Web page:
Disability Access, Airports & Aviation
Claims against airlines for disability discrimination are increasing, therefore it’s important for airlines to know what disability standards the law requires now and in the near future. A target date for more extensive compliance with disability standards was reached at the end of 2012, and another has been set for 2017. Most spaces of aircraft and airports that are used by passengers are affected by disability standards. Seating, signage, boarding points, baggage, furniture, and even food served need consider accessibility. The law requires an overhaul of these facilities over time, in order to make travel more accessible for all people.
What is the relevant disability discrimination legislation for airlines?
In terms of disability discrimination, airlines are affected by the:
- Disability Discrimination Act 1992 (Cth) (DDA); and
- Disability Standards Accessible Public Transport Act 2002 (Cth) (Disability Standards Act).
Premises Access Audits
Access Audits for terminals are complex and involve auditing all accessible related parts of the facility. Typically these include:
- Paths of travel including ramps, stairs, escalators & elevators
- Emergency warning devices
- Resting points & waiting areas
- Points of boarding including aero bridges
- Amenities, including toilets & showers
- Signage & wayfinding
- Lighting levels & hearing augmentation
- Furniture & fitments, including internal & external
- Contextual information – Disability Action Plans
In 2007, Australia signed the United Nations Convention on the Rights of Persons with Disabilities in a global effort to promote the equal and active participation of all people with a disability. The Convention puts the responsibility back on society to ensure that all people must be provided with opportunities to reach their full potential, regardless of their situation or disability.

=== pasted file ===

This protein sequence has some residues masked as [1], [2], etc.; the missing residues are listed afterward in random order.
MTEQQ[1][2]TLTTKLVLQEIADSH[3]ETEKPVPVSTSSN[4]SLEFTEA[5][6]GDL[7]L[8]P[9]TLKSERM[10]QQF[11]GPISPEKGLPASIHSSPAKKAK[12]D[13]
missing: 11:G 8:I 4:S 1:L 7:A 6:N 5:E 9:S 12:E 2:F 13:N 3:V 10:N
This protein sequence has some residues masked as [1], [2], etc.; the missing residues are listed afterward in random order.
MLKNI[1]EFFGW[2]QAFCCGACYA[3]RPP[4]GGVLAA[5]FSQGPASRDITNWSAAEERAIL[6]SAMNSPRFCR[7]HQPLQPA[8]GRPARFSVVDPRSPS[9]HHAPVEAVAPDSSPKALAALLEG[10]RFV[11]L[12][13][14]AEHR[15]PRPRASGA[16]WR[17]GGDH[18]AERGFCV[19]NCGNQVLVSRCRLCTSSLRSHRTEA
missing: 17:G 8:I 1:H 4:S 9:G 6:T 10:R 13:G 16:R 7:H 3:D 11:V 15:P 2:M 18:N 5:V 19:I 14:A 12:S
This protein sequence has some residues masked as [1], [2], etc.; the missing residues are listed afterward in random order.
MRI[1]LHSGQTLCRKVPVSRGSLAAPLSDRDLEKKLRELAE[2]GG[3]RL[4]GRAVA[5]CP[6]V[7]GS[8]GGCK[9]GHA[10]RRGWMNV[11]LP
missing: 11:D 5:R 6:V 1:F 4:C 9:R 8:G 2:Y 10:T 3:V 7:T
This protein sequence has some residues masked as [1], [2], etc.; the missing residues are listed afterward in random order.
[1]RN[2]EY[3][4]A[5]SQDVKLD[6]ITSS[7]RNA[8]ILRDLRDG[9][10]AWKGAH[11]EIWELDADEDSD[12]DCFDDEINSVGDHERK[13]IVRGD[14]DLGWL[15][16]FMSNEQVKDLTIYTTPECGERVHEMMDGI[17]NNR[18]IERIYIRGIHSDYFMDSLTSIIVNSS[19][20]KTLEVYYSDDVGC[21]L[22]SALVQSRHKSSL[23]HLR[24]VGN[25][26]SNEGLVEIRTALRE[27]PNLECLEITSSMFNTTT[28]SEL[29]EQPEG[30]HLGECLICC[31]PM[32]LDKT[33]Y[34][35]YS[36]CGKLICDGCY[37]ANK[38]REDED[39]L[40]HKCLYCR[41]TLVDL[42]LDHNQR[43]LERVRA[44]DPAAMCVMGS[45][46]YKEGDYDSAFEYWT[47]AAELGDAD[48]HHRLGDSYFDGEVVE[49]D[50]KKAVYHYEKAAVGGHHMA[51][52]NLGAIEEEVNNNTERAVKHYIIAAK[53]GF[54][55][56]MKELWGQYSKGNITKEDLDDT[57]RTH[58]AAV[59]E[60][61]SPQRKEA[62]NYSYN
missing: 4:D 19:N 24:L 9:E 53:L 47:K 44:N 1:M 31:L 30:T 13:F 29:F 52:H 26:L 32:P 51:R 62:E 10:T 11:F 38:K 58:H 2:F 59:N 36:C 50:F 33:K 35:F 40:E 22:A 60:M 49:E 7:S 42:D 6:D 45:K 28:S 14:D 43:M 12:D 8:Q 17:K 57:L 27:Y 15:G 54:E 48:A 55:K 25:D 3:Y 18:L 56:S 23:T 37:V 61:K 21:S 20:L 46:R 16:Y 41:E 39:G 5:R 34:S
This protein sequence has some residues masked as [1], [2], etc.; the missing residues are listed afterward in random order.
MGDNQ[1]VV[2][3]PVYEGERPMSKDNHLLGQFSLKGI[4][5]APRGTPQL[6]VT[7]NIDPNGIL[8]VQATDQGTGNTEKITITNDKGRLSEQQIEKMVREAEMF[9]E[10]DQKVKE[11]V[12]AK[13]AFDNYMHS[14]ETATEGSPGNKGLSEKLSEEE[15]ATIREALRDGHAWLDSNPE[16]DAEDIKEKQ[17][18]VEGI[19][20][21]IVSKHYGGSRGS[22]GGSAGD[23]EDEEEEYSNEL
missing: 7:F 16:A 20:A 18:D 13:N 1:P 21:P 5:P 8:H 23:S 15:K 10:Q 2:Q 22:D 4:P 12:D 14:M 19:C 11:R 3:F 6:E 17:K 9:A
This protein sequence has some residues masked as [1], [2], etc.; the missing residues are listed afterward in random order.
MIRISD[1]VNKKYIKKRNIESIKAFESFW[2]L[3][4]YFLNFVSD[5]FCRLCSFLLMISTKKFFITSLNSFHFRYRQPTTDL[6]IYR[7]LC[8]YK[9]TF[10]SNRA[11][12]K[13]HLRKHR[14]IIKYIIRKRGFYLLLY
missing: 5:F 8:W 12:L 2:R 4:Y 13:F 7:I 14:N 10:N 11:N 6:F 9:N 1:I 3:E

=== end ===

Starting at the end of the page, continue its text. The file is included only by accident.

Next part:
The Disability Discrimination Act (DDA) 1992 (Com) provides protection for everyone in Australia against discrimination based on disability. Disability discrimination happens when people with a disability are treated less fairly than people without a disability. Disability discrimination also occurs when people are treated less fairly because they are relatives, friends, carers, co-workers or associates of a person with a disability.
The DDA encourages everyone to be involved in implementing the Act and to share in the overall benefits to the community and the economy that flow from participation by the widest range of people.
The Transport Standards were formulated under the Disability Discrimination Act 1992 and came into operation on 23 October 2002. The Standards establish minimum accessibility requirements to be met by providers and operators of public transport conveyances, infrastructure and premises. The Standards take into account the range of disability covered by the DDA and apply to most public transport.
A disability action plan enables an organisation to meet its obligations under the DDA. A Disability Action Plan states how an organisation will make changes over a period of time to reduce discrimination and promote equality of people with a disability.
An action plan prepared under the DDA must contain the following (s.61):
Review of current activities
- Identify barriers through consultation with people with a disability.
Devise policies and programs
- Identify strategies to address the barriers and use experts to help where necessary, such as Access Consultants.
Set goals and targets
- Goals and targets must be measurable and achievable.
Define evaluation strategies
- Set time frames for when the goals and targets will be reviewed.
- Identify who will be responsible for implementing each of the strategies and how progress will be reported.
Communicate policies and programs
- Determine how the action plan will be communicated to all stakeholders, and identify any specific training or support required for staff.